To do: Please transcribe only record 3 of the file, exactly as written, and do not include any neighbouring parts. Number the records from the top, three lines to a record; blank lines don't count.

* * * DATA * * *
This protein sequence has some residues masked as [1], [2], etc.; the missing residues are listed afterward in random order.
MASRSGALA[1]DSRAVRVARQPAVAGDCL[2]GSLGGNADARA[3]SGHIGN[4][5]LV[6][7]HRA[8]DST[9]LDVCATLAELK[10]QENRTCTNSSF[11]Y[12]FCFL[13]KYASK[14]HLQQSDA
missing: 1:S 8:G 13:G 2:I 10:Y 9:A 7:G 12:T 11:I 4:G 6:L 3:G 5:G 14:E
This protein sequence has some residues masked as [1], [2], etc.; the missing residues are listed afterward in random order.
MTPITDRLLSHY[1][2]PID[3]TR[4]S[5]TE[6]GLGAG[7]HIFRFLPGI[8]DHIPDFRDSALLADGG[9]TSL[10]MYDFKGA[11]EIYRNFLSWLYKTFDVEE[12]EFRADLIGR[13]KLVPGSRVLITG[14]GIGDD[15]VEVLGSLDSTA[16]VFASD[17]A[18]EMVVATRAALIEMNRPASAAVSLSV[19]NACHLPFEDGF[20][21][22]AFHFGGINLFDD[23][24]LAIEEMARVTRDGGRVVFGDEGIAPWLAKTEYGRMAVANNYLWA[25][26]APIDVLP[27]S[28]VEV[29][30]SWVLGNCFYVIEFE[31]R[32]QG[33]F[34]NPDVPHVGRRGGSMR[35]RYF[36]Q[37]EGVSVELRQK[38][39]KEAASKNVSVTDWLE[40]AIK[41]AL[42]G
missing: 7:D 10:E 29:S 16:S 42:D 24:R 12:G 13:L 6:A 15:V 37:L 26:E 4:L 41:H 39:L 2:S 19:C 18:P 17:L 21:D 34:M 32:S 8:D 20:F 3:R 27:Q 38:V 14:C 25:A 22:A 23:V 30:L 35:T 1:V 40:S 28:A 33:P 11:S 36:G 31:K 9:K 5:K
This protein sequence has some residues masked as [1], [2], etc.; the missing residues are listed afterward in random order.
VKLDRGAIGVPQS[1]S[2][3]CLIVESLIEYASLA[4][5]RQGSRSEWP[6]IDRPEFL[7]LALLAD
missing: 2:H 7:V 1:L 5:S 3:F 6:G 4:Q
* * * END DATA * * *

This protein sequence has some residues masked as [1], [2], etc.; the missing residues are listed afterward in random order.
VKLDRGAIGVPQS[1]S[2][3]CLIVESLIEYASLA[4][5]RQGSRSEWP[6]IDRPEFL[7]LALLAD
missing: 2:H 7:V 1:L 5:S 3:F 6:G 4:Q